Idaho Gov. Brad Little (R) this week signed a measure that would eliminate most limits on hunting wolves in the state.

Under the law, which will take effect in the months ahead, private contractors and hunters in the state will be authorized to kill more than 90 percent of wolves in Idaho. The measure also nearly triples the budget for the state Wolf Depredation Control Board from $110,000 to $300,000.

The bill passed the GOP-dominated state legislature largely along party lines. Under a 2002 conservation agreement, the state is required to allow at least 150 wolves and 15 packs to live in the state. The current number of wolves is estimated at around 1,500. Wolves were delisted from the state's endangered species list in 2011.

Environmental groups sound off: Environmental groups have blasted the decision and called for Little to veto it before he signed it Wednesday.

"Backed by an array of misinformation and fearmongering, the state legislature stepped over experts at the Idaho Fish and Game Department and rushed to pass this horrific wolf-killing bill," Andrea Zaccardi, a senior attorney at the Center for Biological Diversity, said in a statement.

"And Republican lawmakers have promised that this is just the beginning, even though the new measure would doom 90% of Idaho's wolves. We're disappointed that Gov. Little signed such a cruel and ill-conceived bill into law."

Amanda Wight, program manager of wildlife protection for the Humane Society of the United States, called the bill "a death warrant for hundreds of Idaho's iconic and beloved wolves."

Read more about the bill here.

 

ON TAP NEXT WEEK:

On Tuesday:

  • The Senate Environment and Public Works Committee will hold a hearing to examine equity in transportation infrastructure

On Wednesday:

  • The Senate Environment and Public Works Committee will hold hearings to examine the nominations of Shannon Aneal Estenoz to be Assistant Secretary of the Interior for Fish and Wildlife, and Radhika Fox, of California, to be an Assistant Administrator and Michal Ilana Freedhoff, to be Assistant Administrator for Toxic Substances for the Environmental Protection Agency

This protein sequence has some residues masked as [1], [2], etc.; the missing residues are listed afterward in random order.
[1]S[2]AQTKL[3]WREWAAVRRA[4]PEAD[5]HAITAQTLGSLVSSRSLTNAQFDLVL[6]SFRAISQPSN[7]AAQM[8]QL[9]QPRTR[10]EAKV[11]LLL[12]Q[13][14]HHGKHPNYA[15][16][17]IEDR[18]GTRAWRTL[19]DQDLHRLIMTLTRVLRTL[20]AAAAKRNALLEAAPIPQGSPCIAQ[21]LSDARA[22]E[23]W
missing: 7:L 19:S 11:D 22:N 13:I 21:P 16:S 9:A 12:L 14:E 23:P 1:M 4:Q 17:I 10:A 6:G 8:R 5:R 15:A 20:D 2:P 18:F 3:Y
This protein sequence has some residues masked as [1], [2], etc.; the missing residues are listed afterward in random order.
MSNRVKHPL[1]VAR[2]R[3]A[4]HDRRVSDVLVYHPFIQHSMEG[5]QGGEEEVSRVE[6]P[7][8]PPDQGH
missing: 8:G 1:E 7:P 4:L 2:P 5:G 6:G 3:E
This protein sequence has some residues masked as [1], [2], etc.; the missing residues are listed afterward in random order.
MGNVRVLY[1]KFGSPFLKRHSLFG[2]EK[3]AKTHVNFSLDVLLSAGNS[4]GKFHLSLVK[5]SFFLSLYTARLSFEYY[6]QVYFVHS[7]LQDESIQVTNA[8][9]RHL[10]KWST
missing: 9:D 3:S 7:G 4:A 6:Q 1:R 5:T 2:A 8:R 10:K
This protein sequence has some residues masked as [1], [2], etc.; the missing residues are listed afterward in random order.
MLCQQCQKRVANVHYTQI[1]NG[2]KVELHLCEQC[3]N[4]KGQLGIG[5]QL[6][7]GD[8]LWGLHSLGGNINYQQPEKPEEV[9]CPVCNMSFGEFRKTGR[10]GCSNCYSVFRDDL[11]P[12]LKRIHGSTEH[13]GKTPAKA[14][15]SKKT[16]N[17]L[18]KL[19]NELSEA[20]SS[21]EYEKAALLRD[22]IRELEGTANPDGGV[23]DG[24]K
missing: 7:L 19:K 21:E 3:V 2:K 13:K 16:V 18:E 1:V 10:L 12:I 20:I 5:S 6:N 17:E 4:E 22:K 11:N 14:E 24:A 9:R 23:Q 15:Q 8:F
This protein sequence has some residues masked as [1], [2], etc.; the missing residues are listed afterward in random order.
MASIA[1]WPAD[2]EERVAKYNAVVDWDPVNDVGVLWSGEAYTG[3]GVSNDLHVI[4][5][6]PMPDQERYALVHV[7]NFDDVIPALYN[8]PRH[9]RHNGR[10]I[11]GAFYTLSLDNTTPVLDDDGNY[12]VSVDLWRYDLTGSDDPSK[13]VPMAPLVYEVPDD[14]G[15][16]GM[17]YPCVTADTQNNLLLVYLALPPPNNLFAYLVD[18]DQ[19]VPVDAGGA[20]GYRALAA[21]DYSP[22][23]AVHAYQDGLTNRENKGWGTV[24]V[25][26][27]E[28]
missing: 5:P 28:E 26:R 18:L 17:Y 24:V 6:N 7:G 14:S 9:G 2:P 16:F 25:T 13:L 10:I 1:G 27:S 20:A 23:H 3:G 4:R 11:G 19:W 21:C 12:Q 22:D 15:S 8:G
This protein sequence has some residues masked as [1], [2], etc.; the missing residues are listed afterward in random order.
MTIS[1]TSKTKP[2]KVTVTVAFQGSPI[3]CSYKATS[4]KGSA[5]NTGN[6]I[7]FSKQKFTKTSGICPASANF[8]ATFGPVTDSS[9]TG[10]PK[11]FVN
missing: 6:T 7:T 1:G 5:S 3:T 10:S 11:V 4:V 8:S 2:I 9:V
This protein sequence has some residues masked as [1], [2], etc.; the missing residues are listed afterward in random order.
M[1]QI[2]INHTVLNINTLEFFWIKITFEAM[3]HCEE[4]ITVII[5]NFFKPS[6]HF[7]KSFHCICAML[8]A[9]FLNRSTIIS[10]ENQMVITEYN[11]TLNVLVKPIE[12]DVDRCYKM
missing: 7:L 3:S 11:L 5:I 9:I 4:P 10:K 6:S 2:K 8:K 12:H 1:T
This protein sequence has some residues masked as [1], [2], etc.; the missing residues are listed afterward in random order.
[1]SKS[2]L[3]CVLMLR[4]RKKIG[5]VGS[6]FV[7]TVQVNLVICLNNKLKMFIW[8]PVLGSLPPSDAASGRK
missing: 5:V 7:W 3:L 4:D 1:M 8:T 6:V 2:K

• The House Committee on Agriculture's Subcommittee on Conservation and Forestry will hold a hearing on exploring climate smart practices

On Thursday:

  • The Senate Energy and Natural Resources Committee will hold a hearing to consider the nomination of Tommy P. Beaudreau, of Alaska, to be Deputy Secretary of the Interior
  • The Senate Energy and Natural Resources Committee will hold a hearing to examine offshore energy development
  • The House Natural Resources Committee will hold a hearing on environmental justice in Native American communities

 

WHAT WE'RE READING:

'Canary in a coal mine': Scientists test alligators for PFAS chemical compounds, The Fayetteville Observer reports

After another leak, EPA probes whether St. Croix refinery poses 'an imminent risk to people's health,' The Washington Post reports

Internal doc: Trump admin overrode scientist on owl habitat, E&E News reports

Union offered Exxon 6-yr deal with no raise first year -sources, Reuters reports

Wisconsin environmental groups sue Corps of Engineers over power line permit, The Wisconsin State Journal reports

New Mexico Environment Department proposes new ozone rules, The Albuquerque Journal reports

Warren says there's "There's a real issue" with environmental impact of bitcoin, Yahoo reports

 

 

ICYMI: Stories from Friday...

Interior Department withdraws Trump rule loosening Arctic drilling regulations

Idaho governor signs bill allowing culling of wolves

 

OFF-BEAT AND OFFBEAT:  Like a sturgeon, caught for the very first time